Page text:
Meet the New Spam, Worse than the Old Spam

Last week, after Matt Cutts gave Jason Calacanis a warning about’s spammier pages (and probably a few stern looks as well), Jason changed a few items. He had them rename their spambot from “searchclick” to “stub”, thinking a less obvious name would throw off anyone looking into the spam situation. Very briefly they added a noindex meta tag to the content-less pages (a change that they then undid after just one day, of course). Probably the biggest change that they made, however, is that they decided to actually turn off (for now anyways) the bot that was creating all of those pages that were nothing more than scraped content.

What then, you may ask yourself, is Jason going to replace all of these pages with, exactly? I know that’s what I was asking. As I pointed out in my post last month, those autogenerated pages compose the vast majority of the 350,000+ pages on that Google has indexed. Since Mahalo’s rankings rely in good part on the sheer number of these pages (and the miniscule amounts of PageRank that each is capable of pulling in from scraper sites) simply removing them would be potentially disastrous for Mahalo, both in terms of rankings and subsequently in traffic, and therefore revenue. Jason knows this, so in preparation for getting rid of them altogether (or at least in getting them to outnumber the empty pages, in order to satisfy Matt Cutts that there is more than just spam on the site) he greatly increased the number of actual user generated pages getting pumped out.

The problem, as any webmaster who has relied on obtaining content they themselves did not write can tell you, is that the only economical way to greatly increase content production without greatly increasing your content budget is to sacrifice quality. In this instance it looks like Mahalo decided to simply toss “quality” out the window altogether.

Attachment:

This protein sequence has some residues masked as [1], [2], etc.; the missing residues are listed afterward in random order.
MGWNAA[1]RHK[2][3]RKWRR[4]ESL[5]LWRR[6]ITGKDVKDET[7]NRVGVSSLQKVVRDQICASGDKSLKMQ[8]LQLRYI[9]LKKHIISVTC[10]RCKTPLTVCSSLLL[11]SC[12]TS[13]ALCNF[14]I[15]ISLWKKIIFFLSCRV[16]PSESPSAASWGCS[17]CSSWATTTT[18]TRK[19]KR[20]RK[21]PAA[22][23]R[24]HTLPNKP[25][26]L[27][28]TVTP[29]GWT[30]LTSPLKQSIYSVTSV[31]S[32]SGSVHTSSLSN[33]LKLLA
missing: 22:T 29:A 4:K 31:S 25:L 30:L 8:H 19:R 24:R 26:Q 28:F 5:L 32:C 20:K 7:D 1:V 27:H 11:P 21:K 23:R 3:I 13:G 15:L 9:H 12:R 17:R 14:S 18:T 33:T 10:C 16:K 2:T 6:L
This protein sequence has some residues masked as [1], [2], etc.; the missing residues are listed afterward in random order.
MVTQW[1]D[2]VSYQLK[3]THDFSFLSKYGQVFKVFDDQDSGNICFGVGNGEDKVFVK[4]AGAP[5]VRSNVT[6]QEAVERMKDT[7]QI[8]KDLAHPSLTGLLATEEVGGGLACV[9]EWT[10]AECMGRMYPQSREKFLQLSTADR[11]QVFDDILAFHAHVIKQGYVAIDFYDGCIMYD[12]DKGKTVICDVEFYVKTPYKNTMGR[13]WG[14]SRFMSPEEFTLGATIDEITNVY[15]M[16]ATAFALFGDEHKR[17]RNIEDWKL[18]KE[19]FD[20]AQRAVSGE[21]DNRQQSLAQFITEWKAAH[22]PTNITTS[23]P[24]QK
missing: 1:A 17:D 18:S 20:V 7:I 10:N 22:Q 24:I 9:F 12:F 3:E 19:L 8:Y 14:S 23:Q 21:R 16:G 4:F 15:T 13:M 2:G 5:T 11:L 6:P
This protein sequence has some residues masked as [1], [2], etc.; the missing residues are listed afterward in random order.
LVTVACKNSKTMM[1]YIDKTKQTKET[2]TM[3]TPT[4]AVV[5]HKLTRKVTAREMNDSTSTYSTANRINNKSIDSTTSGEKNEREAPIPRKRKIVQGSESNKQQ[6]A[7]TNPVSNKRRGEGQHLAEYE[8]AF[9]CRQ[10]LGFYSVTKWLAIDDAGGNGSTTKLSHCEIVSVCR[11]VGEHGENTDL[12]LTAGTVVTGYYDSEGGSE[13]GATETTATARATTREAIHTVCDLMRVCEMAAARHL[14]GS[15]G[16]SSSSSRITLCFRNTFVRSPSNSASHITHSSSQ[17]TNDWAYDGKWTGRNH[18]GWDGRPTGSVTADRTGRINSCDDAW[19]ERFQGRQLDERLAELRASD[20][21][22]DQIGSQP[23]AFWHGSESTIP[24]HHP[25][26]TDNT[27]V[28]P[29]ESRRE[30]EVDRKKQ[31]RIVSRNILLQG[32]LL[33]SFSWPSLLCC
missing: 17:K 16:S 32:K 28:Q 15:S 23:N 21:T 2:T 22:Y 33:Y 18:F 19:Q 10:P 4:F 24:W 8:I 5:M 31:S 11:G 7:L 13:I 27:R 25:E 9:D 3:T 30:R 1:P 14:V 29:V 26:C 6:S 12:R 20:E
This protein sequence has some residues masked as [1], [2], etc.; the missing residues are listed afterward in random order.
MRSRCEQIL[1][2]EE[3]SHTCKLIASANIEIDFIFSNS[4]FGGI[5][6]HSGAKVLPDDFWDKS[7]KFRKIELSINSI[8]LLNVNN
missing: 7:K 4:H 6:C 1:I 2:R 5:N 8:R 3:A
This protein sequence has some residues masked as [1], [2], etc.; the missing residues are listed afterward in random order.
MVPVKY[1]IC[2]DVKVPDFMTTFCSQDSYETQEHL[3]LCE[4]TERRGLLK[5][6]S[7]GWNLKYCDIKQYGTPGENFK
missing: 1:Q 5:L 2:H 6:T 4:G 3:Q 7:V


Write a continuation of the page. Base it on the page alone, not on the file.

The old automated pages that Mahalo was predominantly made up of were for the most part borderline spam. They did not really add anything to the internet, and gave an extremely poor user experience, but while technically they were spam (being nothing more than AdSense wrapped in scraped content), apparently they were just gray enough for Matt Cutts to warn Jason instead of outright banning him. With these new pages, however, there is nothing “borderline” about it… they directly fly in the face of Google’s Webmaster Quality Guildelines. In fact, Matt Cutts has actually quoted the relevant guidelines on his own blog in the past:

“Don’t create multiple pages, subdomains, or domains with substantially duplicate content.” and “Avoid ‘doorway’ pages created just for search engines, or other ‘cookie cutter’ approaches…” – Matt Cutts, quoting Google Webmaster Quality Guidelines on “what not to do”

Take, for example, this list of pages, all of which were published on Mahalo over the past few weeks:

Anyone else noticing a pattern here? While some naive reader might think that perhaps there is a substantial difference between finding free wifi in Columbus, Ohio and finding free wifi in Fort Worth, Texas, a quick look at the articles themselves shows this to not be the case. For instance, in the Boston article:

“This how-to guide talks about three popular types of businesses that tend to offer free wifi”

In the Baltimore article:

“This page gives you three different examples of types of places you can go around the city of Baltimore for free wifi wifi when you need it most.”

In the Charlotte article: